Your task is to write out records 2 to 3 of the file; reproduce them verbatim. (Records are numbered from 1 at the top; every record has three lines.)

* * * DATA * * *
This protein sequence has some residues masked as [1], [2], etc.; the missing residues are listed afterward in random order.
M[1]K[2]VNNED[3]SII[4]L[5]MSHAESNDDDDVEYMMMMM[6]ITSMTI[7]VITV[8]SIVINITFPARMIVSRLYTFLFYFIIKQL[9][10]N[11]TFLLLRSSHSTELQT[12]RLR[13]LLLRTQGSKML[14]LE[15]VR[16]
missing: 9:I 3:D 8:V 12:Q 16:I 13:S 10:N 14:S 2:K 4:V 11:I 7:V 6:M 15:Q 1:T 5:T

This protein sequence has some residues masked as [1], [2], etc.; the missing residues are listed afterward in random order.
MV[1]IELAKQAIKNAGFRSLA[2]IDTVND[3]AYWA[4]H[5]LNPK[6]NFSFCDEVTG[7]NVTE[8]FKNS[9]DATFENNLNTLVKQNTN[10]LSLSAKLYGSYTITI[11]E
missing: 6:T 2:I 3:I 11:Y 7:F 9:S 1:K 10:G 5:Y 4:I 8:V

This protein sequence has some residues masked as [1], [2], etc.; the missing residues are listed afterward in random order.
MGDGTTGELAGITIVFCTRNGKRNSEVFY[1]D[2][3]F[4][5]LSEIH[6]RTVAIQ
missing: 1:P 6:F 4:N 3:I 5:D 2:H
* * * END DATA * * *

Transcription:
This protein sequence has some residues masked as [1], [2], etc.; the missing residues are listed afterward in random order.
MV[1]IELAKQAIKNAGFRSLA[2]IDTVND[3]AYWA[4]H[5]LNPK[6]NFSFCDEVTG[7]NVTE[8]FKNS[9]DATFENNLNTLVKQNTN[10]LSLSAKLYGSYTITI[11]E
missing: 6:T 2:I 3:I 11:Y 7:F 9:S 1:K 10:G 5:Y 4:I 8:V

This protein sequence has some residues masked as [1], [2], etc.; the missing residues are listed afterward in random order.
MGDGTTGELAGITIVFCTRNGKRNSEVFY[1]D[2][3]F[4][5]LSEIH[6]RTVAIQ
missing: 1:P 6:F 4:N 3:I 5:D 2:H